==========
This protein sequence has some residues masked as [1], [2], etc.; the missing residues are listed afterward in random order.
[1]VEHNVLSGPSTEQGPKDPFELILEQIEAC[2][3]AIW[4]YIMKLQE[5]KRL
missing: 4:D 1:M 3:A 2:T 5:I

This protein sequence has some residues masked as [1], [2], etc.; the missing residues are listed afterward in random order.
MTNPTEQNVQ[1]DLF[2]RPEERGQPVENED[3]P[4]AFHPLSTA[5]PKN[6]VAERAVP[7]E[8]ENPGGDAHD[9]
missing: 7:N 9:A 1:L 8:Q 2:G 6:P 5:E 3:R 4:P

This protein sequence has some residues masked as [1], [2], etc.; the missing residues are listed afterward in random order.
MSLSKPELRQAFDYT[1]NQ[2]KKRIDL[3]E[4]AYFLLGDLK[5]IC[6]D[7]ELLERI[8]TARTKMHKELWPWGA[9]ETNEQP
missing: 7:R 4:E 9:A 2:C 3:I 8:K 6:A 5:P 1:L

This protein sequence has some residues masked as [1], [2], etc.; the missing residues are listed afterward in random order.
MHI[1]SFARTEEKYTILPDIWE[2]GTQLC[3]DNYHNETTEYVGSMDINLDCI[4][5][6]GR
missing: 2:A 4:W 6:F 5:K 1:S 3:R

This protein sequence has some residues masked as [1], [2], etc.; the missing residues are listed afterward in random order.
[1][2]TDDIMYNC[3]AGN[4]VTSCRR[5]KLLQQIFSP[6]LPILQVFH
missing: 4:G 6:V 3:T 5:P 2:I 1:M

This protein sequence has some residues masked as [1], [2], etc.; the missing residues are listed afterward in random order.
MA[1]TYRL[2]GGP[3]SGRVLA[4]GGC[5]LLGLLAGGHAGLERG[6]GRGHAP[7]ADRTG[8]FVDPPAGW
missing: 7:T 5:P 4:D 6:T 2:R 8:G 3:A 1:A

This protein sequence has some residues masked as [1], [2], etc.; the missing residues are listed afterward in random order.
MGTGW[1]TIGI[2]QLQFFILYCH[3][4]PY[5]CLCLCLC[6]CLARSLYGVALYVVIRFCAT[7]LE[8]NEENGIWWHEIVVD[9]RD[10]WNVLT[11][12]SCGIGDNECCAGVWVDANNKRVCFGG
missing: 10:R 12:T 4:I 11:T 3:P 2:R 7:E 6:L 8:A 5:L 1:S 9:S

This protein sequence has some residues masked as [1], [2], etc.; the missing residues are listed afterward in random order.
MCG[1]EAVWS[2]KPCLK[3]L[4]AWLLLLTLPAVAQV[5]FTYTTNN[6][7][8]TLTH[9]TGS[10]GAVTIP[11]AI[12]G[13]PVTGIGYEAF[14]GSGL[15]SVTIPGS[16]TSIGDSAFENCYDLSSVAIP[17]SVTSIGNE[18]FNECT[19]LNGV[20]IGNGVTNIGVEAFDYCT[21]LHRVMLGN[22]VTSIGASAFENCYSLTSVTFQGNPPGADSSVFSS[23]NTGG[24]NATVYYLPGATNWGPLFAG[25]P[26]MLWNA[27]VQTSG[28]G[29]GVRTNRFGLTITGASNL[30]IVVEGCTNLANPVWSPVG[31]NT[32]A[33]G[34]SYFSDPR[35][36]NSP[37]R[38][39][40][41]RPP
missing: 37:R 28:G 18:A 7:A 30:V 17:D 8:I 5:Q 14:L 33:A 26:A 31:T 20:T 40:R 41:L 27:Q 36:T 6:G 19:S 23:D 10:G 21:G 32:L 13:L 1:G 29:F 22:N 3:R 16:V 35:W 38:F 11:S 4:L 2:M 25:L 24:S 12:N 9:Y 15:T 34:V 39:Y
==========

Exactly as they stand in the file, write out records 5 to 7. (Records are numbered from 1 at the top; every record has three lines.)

This protein sequence has some residues masked as [1], [2], etc.; the missing residues are listed afterward in random order.
[1][2]TDDIMYNC[3]AGN[4]VTSCRR[5]KLLQQIFSP[6]LPILQVFH
missing: 4:G 6:V 3:T 5:P 2:I 1:M

This protein sequence has some residues masked as [1], [2], etc.; the missing residues are listed afterward in random order.
MA[1]TYRL[2]GGP[3]SGRVLA[4]GGC[5]LLGLLAGGHAGLERG[6]GRGHAP[7]ADRTG[8]FVDPPAGW
missing: 7:T 5:P 4:D 6:T 2:R 8:G 3:A 1:A

This protein sequence has some residues masked as [1], [2], etc.; the missing residues are listed afterward in random order.
MGTGW[1]TIGI[2]QLQFFILYCH[3][4]PY[5]CLCLCLC[6]CLARSLYGVALYVVIRFCAT[7]LE[8]NEENGIWWHEIVVD[9]RD[10]WNVLT[11][12]SCGIGDNECCAGVWVDANNKRVCFGG
missing: 10:R 12:T 4:I 11:T 3:P 2:R 7:E 6:L 8:A 5:L 1:S 9:S